In terms of methodologies and approach,, historically I and my teams have tended to follow a fairly typical waterfall approach with detailed plans, and a very structured form of reporting. This has been effective and I believe that for many businesses employing such an approach will bring significant benefits. More recently whilst in technology focused business, I have experienced agile project management. I found this very effective, particularly when it came to big technology transformation projects. I have seen both approaches successfully coexist in an organisation, and collectively drive successful change.

From a personal perspective, I have had to run lots of complex projects over the years both in investment banking and in the corporate world. I have not had any formal training in project management methodology but I wish I had, but I have always been very detail oriented and structured about managing complex projects. The most important part of my role has always been the communication with stakeholders at all levels, from the most junior analysts to the board and shareholders. You can have the best plan in the world, but if your communication is poor you will fail.

To deliver multiple significant projects at once I believe you have to have dedicated and well trained project managers in a business. I have built project management office teams to do this. Their remit is to oversee, manage and execute all sizable business critical change projects within an organisation. They also ensure that senior leadership has visibility of the status of all of those projects in a way that they can understand. You can’t just hope that projects will be successful. You have to actually dedicate time, resources and people to make them successful and, crucially, you have to invest in training.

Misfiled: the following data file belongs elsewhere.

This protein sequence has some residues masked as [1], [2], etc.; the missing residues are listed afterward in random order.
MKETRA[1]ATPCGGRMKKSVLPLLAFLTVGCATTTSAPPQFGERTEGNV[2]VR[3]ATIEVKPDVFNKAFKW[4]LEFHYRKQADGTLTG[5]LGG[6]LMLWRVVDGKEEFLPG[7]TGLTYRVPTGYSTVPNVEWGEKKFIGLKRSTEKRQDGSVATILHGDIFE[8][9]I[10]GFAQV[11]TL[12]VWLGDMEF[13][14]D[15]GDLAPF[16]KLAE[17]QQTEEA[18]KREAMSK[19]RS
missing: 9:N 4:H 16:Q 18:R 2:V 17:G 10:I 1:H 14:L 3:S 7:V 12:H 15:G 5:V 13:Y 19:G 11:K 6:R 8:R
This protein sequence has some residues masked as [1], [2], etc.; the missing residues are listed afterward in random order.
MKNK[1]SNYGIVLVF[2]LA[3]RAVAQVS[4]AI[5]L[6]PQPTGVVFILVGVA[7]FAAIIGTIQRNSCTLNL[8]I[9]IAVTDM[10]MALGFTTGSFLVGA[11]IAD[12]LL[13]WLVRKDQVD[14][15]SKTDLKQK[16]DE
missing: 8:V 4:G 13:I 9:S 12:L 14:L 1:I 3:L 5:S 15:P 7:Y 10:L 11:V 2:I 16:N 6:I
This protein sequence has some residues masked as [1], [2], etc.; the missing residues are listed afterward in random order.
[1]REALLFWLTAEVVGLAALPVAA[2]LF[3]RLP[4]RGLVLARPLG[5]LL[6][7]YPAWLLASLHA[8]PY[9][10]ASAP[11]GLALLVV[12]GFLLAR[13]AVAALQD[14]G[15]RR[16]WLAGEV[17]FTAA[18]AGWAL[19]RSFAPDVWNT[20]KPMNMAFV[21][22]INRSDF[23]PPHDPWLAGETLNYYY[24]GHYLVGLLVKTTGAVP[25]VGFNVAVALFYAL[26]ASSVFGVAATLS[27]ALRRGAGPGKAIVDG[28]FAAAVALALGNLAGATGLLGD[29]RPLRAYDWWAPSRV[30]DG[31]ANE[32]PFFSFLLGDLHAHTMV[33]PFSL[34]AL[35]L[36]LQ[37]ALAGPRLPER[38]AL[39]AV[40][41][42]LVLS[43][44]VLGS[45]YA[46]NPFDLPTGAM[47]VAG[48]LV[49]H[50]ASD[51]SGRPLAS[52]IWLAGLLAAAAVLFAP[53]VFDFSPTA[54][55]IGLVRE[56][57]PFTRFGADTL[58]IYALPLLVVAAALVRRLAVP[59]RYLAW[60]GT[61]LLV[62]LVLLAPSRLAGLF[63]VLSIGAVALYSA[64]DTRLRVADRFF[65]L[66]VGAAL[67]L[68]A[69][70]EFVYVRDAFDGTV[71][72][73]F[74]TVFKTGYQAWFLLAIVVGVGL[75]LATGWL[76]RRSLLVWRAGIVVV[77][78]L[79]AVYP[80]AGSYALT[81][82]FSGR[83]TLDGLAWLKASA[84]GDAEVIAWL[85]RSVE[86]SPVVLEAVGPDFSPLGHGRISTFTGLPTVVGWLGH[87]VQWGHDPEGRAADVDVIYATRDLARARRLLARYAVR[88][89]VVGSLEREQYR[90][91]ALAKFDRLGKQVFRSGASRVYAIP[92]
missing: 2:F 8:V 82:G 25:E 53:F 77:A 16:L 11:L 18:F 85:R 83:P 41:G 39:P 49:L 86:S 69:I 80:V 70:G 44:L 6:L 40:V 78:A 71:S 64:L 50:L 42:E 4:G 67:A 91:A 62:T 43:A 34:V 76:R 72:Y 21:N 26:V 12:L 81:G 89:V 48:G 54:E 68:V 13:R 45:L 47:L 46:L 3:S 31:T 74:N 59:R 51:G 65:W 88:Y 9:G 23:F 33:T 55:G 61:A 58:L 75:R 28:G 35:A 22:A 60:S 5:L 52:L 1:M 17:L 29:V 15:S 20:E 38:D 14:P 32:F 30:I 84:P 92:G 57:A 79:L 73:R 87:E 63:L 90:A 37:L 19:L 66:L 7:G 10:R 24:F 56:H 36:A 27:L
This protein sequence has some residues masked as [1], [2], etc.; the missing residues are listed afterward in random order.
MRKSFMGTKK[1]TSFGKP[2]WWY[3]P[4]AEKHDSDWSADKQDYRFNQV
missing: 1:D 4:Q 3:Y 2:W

What was the most interesting project you worked on?

The most interesting, and probably equally the most demanding, project was when I was working at Thomas International. It was in 2020 during COVID when we were trying to build and then to launch a brand new SaaS talent assessment platform. I was CEO and so ultimately responsible for this going well. Thomas had not launched a new platform in over 20 years, so there was a huge jump forward from a technological perspective. It also had an impact on almost every single part of the Thomas business as It required a whole new way of selling and communicating with our target market. The other difficulty was that we were doing this work during the pandemic, when everyone was working remotely, under very difficult circumstances. It was difficult and stressful, but with excellent project management we got it done well and on time. Everyone in the organisation pulled together to make it happen, which was a great experience.

As a business leader, do you promote professional development? Do you encourage professionals to follow some professional training?